I suppose this post needs a spoiler warning.
For me, the serial killer plot was always going to be a MacGuffin. At least, I hoped it was. Otherwise, True Detective would have been merely a well-made, excellently-acted procedural with lots of gore, a Criminal Minds with HBO-level violence. I would have watched that show, because Matthew McConaughey and Woody Harrelson are so good in their roles, but I wouldn't have called it a classic. Every minute we spent with Rust and Marty was well-spent, and if it took a murder case to bring them to the screen, then I'm fine with that.
But ultimately, there wasn't much else to the show. Yes, the writing and direction and cinematography were excellent. But if that’s all you've got, you've just offered up another show about evil people doing evil things in ways that we are invited to enjoy vicariously. There had to be something more. It certainly wasn't going to be found in the female characters, none of who had any depth at all. No, this was about Rust and Marty, and if those parts had been screwed up, all of the production values in the world couldn't have saved it.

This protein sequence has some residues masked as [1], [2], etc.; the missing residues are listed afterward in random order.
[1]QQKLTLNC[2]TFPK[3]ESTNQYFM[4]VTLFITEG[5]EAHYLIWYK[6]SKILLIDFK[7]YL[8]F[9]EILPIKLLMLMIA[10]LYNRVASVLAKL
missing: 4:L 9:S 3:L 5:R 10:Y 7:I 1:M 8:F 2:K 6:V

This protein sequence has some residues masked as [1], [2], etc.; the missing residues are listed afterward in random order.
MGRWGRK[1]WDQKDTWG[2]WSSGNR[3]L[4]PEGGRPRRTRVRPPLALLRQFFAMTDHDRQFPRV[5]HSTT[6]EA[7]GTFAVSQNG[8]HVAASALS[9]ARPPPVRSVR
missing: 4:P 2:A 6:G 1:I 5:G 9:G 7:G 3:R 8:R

So the ultimate success of True Detective lies with McConaughey and Harrelson, along with Nic Pizzolatto, who wrote the series. They were fascinating, complex characters presented by two actors willing to go wherever the parts led them. Sure, McConaughey’s role was showier, but Harrelson matched him every step of the way.
There seem to be a million theories about what this or that meant, and if that’s your cup of tea, more power to you. I never cared about them. When the detectives were moving in on the killer in the finale, I was uninterested in the plot ramifications. I just wanted to know how events would be reflected in the lives of Rust and Marty. I’m with Alan Sepinwall, who argued that “the epilogue pivoted away from the case and instead showed that time and circumstance had genuinely changed these two men.” And I also agree with Alan that what we will remember about this season down the road is not the mystery plot, but the two characters and the actors who played them.
- University of California, BerkeleyEnglish
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